Kwik Fit

The BBC 1 show, Your Money, Their Tricks, carried out an undercover test of Kwik Fit mechanics for a programme broadcast tonight. They had ten cars assessed by two independent experts, and then sent the vehicles into branches across the UK for a free check on brakes and tyres. It said that in four of the ten cases, mechanics tried to press the drivers into getting unnecessary work done.

So what's going on, and how can you protect yourself?

The report
The show says that in all, the mechanics tried to push customers to have £700 worth of work on their cars. It claims that the work was ether unnecessary or not as urgent as the mechanics were making out.

The show also claimed that the mechanics did not carry out the full checks on seven of the cars. They failed to spot under-inflated tyres, and in one instance they missed a nail in a tyre.

Reporter Rebecca Wilcox said: "I was shocked by what we uncovered and disappointed that we found such a large well known company on occasions exaggerating the urgency and quoting for unnecessary work and not carrying out all the checks they promised and as a car owner and car lover this story was very close to my heart."

She added: "Working with our expert John was definitely an eye opener I wish I could have him with me whenever I need to put my car in the garage. I consider myself to be a minor petrol head and was very surprised by how easy it can be to be misled"


Kwik Fit has disagreed with the allegations, it said in a statement: "From the limited information the BBC has provided in advance of its broadcast we, and an independent expert, seriously disagree with most of its findings." It also said that as a result of its response to the BBC, the programme has: "accepted that a number of its conclusions were wrong".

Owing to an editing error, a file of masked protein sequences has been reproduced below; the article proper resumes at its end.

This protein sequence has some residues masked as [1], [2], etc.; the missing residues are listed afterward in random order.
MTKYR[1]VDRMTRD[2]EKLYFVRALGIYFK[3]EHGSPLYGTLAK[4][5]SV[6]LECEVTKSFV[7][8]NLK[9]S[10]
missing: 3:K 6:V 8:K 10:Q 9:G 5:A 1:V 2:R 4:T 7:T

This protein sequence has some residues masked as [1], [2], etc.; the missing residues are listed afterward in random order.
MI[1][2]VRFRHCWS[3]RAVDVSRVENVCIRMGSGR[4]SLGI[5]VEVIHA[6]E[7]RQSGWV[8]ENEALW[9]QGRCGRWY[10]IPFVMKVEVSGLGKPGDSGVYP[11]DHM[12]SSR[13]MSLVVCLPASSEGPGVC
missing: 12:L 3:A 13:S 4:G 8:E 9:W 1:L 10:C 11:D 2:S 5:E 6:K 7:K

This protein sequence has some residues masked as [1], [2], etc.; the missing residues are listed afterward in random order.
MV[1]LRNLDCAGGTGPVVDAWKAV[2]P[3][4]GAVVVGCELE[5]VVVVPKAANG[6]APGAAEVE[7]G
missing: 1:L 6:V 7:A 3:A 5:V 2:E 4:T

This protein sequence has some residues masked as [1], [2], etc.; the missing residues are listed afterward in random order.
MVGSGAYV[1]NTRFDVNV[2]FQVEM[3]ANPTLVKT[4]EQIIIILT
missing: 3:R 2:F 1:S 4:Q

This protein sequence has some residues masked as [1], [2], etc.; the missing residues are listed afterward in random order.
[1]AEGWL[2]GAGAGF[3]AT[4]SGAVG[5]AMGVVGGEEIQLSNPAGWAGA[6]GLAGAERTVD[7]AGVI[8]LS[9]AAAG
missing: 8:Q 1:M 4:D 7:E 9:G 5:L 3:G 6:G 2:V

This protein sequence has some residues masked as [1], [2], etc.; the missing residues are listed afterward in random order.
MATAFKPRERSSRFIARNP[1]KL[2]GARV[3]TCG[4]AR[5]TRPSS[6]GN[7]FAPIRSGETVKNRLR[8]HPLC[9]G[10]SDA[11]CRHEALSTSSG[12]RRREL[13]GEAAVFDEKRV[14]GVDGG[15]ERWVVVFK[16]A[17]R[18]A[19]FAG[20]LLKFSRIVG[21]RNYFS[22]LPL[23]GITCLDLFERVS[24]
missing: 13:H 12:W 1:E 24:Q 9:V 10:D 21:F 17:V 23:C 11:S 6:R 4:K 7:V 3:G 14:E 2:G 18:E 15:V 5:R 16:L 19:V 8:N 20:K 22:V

It added that: "We stand by the majority of the recommendations we gave, and completely reject the way the BBC has calculated the cost of work it has deemed 'unnecessary' by not considering how worn these parts were."

And it has offered to have one of the cars independently tested to assess the quality of the recommendations.

However, it admitted that: "In a few cases we fully accept that our staff could have been clearer with their communication; for this we apologise and are intent on improving how we communicate our advice to customers."

It said that recommendations for replacement parts reflect manufacturers' recommendations and advice and information from the Royal Society for the Prevention of Accidents, saying: "The wear of items such as tyres and brake pads is not an exact science, but we believe ours is a professional and responsible approach which focuses first and foremost on the safety of our four and a half million customers."

And it added: "We have zero tolerance of staff recommending unnecessary work and any proven cases result in disciplinary action. We have a whistleblower line on which staff can anonymously report any aspect of malpractice from their colleagues and a senior management team will investigate and act on any reports."

It also emphasised that the company has a customer satisfaction level of 98%.

The BBC spokesperson said: "We stand by the programme."